“The Heidelberg Project is one of the most visited cultural destinations in Detroit, so we wanted to bring a lot of people together around art to build a sense of community,” Kassab said. “Detroit LIVE is all about the spirit of collaboration through arts and entertainment.”
Mo Pop festivalgoers received a delicious second helping of emerging alternative music at Detroit’s West Riverfront Park on July 30.
They sank their musical teeth into the sounds of Michigan-based acts Heaters and Stef Chura. Hailing from Grand Rapids, Mich., Heaters divvied up their psychedelic sound for Mo Pop’s early arrivals and played tracks from their latest release, “Baptistina.”
Detroit’s Chura grabbed the Michigan musical torch from Heaters and shared her ‘90s-inspired lo-fi sounds from her debut album, “Messes.” Her signature garage rock resonated with Mo Poppers as they snacked on the best local musical cuisine.
Over on the Grande Stage, Louisville, Ky.’s White Reaper played garage punk and power pop from “The World’s Best American Band,” including “Judy French” and “Little Silver Cross.” Bassist Sam Wilkerson recognized his brother, drummer Nick Wilkerson, during the band’s Mo Pop set.
Saturday served up the perfect dish of music, weather and crowds for day one at Detroit’s Mo Pop Festival.
The festival included a delectable sampling of 11 emerging alt rock, indie pop and hip-hop acts at West Riverfront Park on a dry, bright summer day.
To kickoff day one, Michigan-based acts Humons and Michigander provided tasty summer electronic and pop entrees to early arrivals.
As Humons, Detroit producer Ardalan Sedghi performed dream house tracks from “Spectra,” his five-song EP, and briefly transformed the park into a mini outdoor daytime dance hall for festivalgoers – the ideal way to start any Motor City music festival.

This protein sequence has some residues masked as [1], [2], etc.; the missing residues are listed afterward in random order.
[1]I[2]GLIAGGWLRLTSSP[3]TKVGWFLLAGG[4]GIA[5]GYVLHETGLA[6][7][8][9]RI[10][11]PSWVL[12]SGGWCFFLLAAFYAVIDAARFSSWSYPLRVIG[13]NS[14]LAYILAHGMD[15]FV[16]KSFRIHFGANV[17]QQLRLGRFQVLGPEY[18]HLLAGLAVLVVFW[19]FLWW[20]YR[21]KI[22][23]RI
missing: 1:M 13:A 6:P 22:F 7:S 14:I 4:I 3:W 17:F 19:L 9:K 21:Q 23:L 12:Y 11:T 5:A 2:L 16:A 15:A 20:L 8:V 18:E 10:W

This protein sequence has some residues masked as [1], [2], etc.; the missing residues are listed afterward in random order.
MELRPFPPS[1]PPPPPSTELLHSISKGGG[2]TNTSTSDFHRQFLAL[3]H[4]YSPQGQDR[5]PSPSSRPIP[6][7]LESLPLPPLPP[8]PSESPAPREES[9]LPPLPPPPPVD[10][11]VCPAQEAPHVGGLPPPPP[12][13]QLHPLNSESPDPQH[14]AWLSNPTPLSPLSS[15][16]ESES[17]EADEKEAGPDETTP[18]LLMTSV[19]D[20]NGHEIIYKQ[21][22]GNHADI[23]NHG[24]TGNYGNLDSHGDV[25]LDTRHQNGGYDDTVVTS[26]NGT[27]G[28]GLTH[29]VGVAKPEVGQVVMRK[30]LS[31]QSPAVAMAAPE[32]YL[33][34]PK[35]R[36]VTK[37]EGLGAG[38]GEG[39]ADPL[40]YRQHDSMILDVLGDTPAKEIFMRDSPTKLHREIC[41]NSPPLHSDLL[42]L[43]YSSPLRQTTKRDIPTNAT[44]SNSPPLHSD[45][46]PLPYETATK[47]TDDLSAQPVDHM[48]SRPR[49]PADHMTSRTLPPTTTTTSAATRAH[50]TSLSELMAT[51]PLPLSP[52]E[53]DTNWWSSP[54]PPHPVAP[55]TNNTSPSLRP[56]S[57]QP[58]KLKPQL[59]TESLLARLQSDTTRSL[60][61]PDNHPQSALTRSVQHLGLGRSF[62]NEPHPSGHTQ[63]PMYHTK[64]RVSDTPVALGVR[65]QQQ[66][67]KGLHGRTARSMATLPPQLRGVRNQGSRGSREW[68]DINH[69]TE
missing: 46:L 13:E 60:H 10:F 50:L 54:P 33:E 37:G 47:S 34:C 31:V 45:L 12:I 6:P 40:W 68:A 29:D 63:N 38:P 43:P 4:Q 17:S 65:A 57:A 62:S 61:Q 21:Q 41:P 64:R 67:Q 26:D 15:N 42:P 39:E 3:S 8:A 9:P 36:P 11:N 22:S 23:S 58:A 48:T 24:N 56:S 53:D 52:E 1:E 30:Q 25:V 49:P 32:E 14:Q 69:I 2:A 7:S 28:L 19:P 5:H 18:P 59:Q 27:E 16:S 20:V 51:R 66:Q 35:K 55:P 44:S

Humons’ dance club was quickly transformed into an intimate rock club when Kalamazoo’s Michigander took the Captain Pabst Stage for his set. Led by Kalamazoo-based Jason Singer, Michigander eagerly welcomed fans with several musical indie pop gems, including “5 a.m.” and “Nineties.”
The hottest alt rock and hip-hop acts will perform at Detroit’s West Riverfront Park July 29-30 for the fifth annual Mo Pop Festival.
Other notable artists will include a few Michigan-based acts – Heaters, Stef Chura, Humons and Michigander – along with emerging artists Jay Som, Mondo Cozmo, Waaves, Middle Kids, Vance Joy and Arkells. The full lineup is listed below.
With the Detroit skyline, Windsor, Ontario cityscape and local riverfront serving the festival’s premier backdrop, this is the third year Mo Pop has called the Motor City home.
In 2013 and 2014, the former one-day festival took place at Freedom Hill Amphitheatre (now the Michigan Lottery Amphitheatre) in Sterling Heights, Mich. Mo Pop expanded to a two-day event in 2015 when festival organizers decided to move it to downtown Detroit.
LOS ANGELES – Brilliant-colored fireworks exploded over Dodger Stadium as Fleetwood Mac closed out their two-hour set for The Classic West Sunday night.
Hues of red, green, yellow and blue popped over the crowd while the legendary band performed a spirited version of “Don’t Stop.”
The “Rumours” hit single served as the perfect ending to The Classic West, a new two-day classic rock music festival based in Los Angeles’ Dodger Stadium featuring the Eagles, Steely Dan, Journey, The Doobie Brothers and Earth, Wind & Fire.
Curated by Irving Azoff in response to last year’s profitable Desert Trip, The Classic West is the ultimate recipe for whipping up a memorable dish of music nostalgia – early 1970s classic and folk rock fused with jazz-inspired tunes, southern California harmonies, groovy R&B, disco and arena rock anthems.
It also served as the perfect time musical time machine for nearly 50,000 attendees and me. I was ready to board a mythical aircraft similar to the one featured on the cover of Journey’s 1981 album, “Escape,” and travel back to a bygone era.